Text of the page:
Tools for iPhone OS Development
Xcode is Apple’s suite of development tools that provide support for project management, code editing, building executables, source-level debugging, source-code repository(存贮) management, performance tuning, and much more. At the center of this suite is the Xcode application itself, which provides the basic source-code development environment. Xcode is not the only tool you use though, and the following sections provide an introduction to the applications you use to create iPhone applications.
The focus of your development experiences is the Xcode application. Xcode is an integrated development environment (IDE) that provides all of the tools you need to create and manage your iPhone projects and source files, build your code into an executable, and run and debug your code either in iPhone simulator or on a device.
To create a new iPhone application, you start by creating a new project in Xcode. A project manages all of the information associated with your application, including the source files, build settings, and rules needed to put all of the pieces together. The heart of every Xcode project is the project window, shown in Figure 1.
This window provides quick access to all of the key elements of your application. The Groups and Files list is where you manage the files in your project. The toolbar provides access to commonly used tools and commands while the details pane provides a configurable space for working on your project. Other aspects(Status bar) of the project window provide you with contextual information about your project.
Figure 1 An Xcode project window
Xcode comes with an advanced text editor, which supports features such as code completion, syntax coloring, code folding (to hide code blocks temporarily), and inline annotations for errors, warnings, and notes. If you need documentation, the Research Assistant provides context-sensitive documentation while the Xcode documentation window lets you browse and search for information.
When you build your application in Xcode, you have a choice of building it for iPhone simulator or for a device. The simulator provides a local environment for testing your applications to make sure they behave essentially the way you want. After you are satisfied with your application’s basic behavior, you can tell Xcode to build it and run it on an iPhone or iPod touch connected to your computer. Running on a device provides the ultimate test environment, and Xcode lets you attach the built-in debugger to the code running on the device.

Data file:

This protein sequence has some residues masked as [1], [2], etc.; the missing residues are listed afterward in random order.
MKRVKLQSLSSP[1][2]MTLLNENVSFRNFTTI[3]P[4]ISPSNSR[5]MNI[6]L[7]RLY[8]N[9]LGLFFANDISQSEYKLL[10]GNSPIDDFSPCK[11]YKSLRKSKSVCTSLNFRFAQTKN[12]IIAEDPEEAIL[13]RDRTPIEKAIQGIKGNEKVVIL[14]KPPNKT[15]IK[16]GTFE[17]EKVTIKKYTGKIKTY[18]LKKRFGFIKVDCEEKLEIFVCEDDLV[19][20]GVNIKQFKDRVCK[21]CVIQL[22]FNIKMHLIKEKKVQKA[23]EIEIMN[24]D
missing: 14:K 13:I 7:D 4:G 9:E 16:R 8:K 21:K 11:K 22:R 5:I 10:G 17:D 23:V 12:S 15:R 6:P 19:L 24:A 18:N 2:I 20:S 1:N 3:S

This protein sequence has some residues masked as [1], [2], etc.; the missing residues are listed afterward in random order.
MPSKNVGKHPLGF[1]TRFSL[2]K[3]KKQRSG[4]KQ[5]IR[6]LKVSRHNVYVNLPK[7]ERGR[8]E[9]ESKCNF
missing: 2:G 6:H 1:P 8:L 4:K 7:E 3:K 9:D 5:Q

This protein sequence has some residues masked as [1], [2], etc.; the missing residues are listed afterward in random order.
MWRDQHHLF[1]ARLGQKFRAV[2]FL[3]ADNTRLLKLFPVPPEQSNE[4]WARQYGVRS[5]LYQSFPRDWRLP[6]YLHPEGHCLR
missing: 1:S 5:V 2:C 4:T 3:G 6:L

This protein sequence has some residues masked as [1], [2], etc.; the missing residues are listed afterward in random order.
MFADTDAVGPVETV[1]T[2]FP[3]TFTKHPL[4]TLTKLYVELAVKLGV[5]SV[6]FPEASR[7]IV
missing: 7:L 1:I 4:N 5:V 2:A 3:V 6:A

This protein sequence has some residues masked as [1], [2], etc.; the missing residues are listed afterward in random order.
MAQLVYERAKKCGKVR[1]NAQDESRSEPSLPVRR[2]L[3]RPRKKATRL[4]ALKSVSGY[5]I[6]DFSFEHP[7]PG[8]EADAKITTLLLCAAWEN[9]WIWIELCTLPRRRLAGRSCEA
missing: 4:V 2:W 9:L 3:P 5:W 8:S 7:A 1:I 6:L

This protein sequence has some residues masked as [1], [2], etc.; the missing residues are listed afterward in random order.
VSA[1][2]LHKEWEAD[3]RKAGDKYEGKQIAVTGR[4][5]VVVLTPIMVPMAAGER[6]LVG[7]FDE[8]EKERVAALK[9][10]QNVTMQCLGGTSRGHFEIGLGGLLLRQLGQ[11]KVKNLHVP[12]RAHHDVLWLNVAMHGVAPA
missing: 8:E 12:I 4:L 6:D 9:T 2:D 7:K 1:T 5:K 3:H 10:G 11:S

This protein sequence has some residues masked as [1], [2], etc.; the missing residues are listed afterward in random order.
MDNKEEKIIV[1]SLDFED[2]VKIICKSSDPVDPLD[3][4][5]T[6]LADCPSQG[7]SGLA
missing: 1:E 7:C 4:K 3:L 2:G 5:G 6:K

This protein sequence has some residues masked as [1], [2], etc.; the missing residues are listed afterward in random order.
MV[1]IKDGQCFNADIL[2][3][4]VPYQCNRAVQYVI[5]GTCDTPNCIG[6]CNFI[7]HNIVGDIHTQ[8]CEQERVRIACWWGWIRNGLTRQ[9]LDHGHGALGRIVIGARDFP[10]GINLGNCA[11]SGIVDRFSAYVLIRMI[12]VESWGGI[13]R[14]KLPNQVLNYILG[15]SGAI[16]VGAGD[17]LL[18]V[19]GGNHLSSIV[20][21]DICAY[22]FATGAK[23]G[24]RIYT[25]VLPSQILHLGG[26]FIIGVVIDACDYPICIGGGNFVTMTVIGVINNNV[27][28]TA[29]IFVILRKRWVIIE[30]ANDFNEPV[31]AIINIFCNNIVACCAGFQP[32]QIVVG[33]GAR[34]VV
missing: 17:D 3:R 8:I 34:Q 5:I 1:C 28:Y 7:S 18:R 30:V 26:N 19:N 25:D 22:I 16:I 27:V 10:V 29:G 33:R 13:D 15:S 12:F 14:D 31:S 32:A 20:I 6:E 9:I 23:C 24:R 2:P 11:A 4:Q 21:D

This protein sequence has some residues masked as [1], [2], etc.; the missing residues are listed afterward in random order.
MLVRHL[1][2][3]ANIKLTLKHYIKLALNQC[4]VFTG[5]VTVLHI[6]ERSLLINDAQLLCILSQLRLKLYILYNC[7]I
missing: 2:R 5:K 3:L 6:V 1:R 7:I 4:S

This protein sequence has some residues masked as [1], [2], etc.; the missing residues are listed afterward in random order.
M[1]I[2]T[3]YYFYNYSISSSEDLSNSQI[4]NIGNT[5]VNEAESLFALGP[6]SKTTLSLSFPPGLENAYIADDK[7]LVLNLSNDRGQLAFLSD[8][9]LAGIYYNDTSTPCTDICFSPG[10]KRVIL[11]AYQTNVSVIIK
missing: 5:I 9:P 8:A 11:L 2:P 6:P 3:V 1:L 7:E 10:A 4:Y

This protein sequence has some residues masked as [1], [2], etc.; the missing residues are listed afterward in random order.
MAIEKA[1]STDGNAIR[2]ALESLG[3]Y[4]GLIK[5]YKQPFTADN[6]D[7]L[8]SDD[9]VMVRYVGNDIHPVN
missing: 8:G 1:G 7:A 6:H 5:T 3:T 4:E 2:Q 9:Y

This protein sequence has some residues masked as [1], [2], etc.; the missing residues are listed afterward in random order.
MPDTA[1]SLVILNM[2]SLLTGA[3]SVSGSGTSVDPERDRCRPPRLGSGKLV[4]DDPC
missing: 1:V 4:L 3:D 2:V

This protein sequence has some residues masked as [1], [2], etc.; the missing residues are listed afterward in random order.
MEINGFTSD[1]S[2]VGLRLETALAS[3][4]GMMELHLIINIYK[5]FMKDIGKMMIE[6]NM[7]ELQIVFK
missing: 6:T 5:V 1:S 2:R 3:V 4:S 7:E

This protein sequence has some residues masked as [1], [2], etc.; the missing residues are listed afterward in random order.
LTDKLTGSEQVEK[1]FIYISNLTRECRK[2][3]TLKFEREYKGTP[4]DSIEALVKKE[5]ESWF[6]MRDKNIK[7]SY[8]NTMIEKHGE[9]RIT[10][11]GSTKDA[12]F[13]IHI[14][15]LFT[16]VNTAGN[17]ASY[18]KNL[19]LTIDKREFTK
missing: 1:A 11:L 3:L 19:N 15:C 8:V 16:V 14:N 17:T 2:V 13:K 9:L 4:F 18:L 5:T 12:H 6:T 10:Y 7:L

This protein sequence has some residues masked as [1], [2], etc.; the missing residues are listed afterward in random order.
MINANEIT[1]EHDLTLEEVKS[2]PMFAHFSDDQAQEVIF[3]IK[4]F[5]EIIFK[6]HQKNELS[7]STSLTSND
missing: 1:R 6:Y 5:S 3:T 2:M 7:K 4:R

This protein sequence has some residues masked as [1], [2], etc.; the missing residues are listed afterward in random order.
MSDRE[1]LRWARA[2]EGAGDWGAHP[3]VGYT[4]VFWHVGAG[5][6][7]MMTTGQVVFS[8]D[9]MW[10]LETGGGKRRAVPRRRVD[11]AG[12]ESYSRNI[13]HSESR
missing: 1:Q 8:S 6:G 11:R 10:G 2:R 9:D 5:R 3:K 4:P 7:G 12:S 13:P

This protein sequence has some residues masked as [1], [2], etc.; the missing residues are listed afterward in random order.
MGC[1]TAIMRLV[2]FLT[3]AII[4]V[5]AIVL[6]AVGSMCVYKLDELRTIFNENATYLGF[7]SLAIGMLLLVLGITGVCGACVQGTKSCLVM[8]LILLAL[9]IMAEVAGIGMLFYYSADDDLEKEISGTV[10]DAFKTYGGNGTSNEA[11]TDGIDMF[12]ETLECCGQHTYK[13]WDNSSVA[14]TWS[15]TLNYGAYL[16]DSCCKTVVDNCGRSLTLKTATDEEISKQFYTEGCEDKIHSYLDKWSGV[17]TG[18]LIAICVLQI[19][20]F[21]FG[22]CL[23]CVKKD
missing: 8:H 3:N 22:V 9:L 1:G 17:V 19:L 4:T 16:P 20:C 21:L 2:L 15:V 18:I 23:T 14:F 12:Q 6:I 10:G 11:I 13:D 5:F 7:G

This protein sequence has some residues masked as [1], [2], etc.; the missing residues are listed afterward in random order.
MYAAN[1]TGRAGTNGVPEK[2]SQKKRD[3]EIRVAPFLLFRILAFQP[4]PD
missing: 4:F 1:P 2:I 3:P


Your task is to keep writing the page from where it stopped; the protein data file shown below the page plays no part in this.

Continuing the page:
Figure 2 Running a project from Xcode
For details on how to build and run your project on iPhone OS, see iPhone Development Guide.
Interface Builder is the tool you use to assemble your application’s user interface visually. Using Interface Builder, you assemble your application’s window by dragging and dropping preconfigured(organized) components onto it. The components include standard system controls such as switches, text fields, and buttons, and also custom views to represent the views your application provides. After you’ve placed the components on the window’s surface, you can position them by dragging them around, configure their attributes using the inspector, and establish the relationships between those objects and your code. When your interface looks the way you want it, you save the contents to a nib file, which is a custom resource file format.
Figure 3 Designing your interface with Interface Builder
The nib files you create in Interface Builder contain all the information that the UI Kit needs to recreate the same objects in your application at runtime. Loading a nib file creates runtime versions of all the objects stored in the file, configuring them exactly as they were in Interface Builder. It also uses the connection information you specified to establish connections between the newly created objects and any existing objects in your application. These connections provide your code with pointers to the nib-file objects and also provide the information the objects themselves need to communicate user actions to your code.
Overall, using Interface Builder saves a tremendous amount of time when it comes to creating your application’s user interface. Interface Builder eliminates the custom code needed to create, configure, and position the objects that make up your interface.
For information on how to use Interface Builder, see Interface Builder User Guide.
To ensure that you deliver the best user experience for your software, the Instruments environment lets you analyze the performance of your iPhone applications while running in the simulator or on a device. Instruments gathers data from your running application and presents that data in a graphical display called the timeline. You can gather data about your application’s memory usage, disk activity, network activity, and graphics performance. The timeline view can display all of the different types of information side by side, letting you correlate the overall behavior of your application, not just the behavior in one specific area. To get even more detailed information, you can also view the detailed samples that Instruments gathers.
Figure 4 Using Instruments to tune your application
In addition to providing the timeline view, Instruments provides tools to help you analyze your application’s behavior over time. For example, the Instruments window lets you store data from multiple runs so that you can see whether your application’s behavior is actually improving or whether it still needs work. You can save the data from these runs in an Instruments document and open them at any time.